Go to contents

Lingering problem of nurses being bullied

Posted January. 14, 2019 07:38,   

Updated January. 14, 2019 07:38


In March last year, the South Korean government announced an ambitious plan to improve nurses’ working conditions. The Health and Welfare Ministry said it would revoke licenses from perpetrators, be it a doctor or nurse, who molests rookie nurses. The government also decided to operate "nurse human rights center" for reporting and giving counseling on "taeum" (bullying) practice.

About one year has passed, but critics say little has improved at nurses’ workplaces. Gathering news based on complaints made by nurses, The Dong-A Ilbo learned that few of the government’s measures have been implemented. Unlike the government’s announcement, perpetrators or bullies do not have their licenses actually revoked at present. Eleven months have passed since the measures were announced, but a revision of the Healthcare Act, which includes related provisions, has not been approved by the parliamentary Health and Welfare Committee yet.

Nurse human rights center is not functional at all. When the ministry announced that it would open and operate the center at the Korean Nurses Association in March last year, the association already had a counseling center in place. It means the center has only been renamed. Since then, the government has not provided any notable assistance to the center. “Both senior nurses and junior nurses are the association’s members,” an official of the association said. “Since it is difficult to ensure objectivity, let alone conducting proper investigation of the situation, we requested the government to establish an independent center, but the government has not accepted.”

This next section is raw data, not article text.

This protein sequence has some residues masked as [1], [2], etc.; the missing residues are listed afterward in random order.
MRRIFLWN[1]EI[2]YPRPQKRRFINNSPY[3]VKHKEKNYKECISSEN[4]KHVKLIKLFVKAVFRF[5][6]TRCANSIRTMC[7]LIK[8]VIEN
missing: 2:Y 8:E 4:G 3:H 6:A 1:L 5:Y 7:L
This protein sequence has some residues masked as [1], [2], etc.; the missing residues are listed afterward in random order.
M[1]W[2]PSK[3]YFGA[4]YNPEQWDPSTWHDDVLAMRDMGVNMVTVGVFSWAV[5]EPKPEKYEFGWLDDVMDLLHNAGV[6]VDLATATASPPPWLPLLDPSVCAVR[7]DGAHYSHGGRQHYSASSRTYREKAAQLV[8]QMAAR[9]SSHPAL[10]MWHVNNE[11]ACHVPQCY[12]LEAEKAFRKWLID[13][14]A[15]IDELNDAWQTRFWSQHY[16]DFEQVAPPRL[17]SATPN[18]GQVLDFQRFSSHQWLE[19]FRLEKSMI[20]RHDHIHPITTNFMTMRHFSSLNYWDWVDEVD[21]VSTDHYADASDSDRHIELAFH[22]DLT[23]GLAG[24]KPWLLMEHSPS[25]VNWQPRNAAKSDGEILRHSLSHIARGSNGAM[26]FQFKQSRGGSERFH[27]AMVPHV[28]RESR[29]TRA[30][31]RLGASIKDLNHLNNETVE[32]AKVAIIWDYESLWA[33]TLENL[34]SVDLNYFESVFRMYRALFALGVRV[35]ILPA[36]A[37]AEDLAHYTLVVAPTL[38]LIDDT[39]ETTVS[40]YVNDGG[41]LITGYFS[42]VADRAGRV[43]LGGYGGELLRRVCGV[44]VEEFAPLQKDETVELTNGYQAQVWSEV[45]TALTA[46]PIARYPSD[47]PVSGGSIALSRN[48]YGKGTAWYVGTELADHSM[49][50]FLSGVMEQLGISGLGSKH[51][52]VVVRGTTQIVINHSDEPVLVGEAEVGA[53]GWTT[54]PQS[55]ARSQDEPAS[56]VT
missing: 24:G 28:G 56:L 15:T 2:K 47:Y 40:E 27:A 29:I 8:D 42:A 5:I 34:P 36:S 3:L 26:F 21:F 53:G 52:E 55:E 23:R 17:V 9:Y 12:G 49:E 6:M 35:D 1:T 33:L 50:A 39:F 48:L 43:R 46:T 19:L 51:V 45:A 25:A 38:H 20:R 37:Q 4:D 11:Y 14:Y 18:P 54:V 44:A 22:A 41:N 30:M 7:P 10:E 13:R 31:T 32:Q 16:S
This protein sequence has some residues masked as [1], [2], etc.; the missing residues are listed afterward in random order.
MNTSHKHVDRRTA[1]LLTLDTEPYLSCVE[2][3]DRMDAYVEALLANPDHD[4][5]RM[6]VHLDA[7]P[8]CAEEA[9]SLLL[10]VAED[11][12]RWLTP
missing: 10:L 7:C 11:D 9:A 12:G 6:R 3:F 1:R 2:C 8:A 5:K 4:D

Critics also say that a trainer nurse system, which is meant to ease nurses’ workload to prevent bullying, has had little impact as well. Trainer nurses will be deployed at national and public hospitals on a trial basis beginning this year. Since about 94 percent of hospitals nationwide are private, the measure has little impact. More than anything, each nurse has to take care of more than four patients in Korea, which is more than double the comparable number in advanced countries such the U.S. and Japan. As lack of nursing staff leads to poor working conditions, which in turn spawns the culture of bullying, working conditions should be improved before anything, nurses say.

In the wake of suicide by a 20-something nurse about one year after a similar incident, it may not be proper to hold the practice of bullying and substandard working conditions at hospitals solely responsible for the tragedy. Whenever such an incident happens, authorities make a fuss out of it and announce a flurry of measures, but they become oblivious over time, which is a deep-rooted problem in our society. This may be the real reason behind young nurses taking their own lives. Korea should correct such an ill before it gets too late and loses more lives.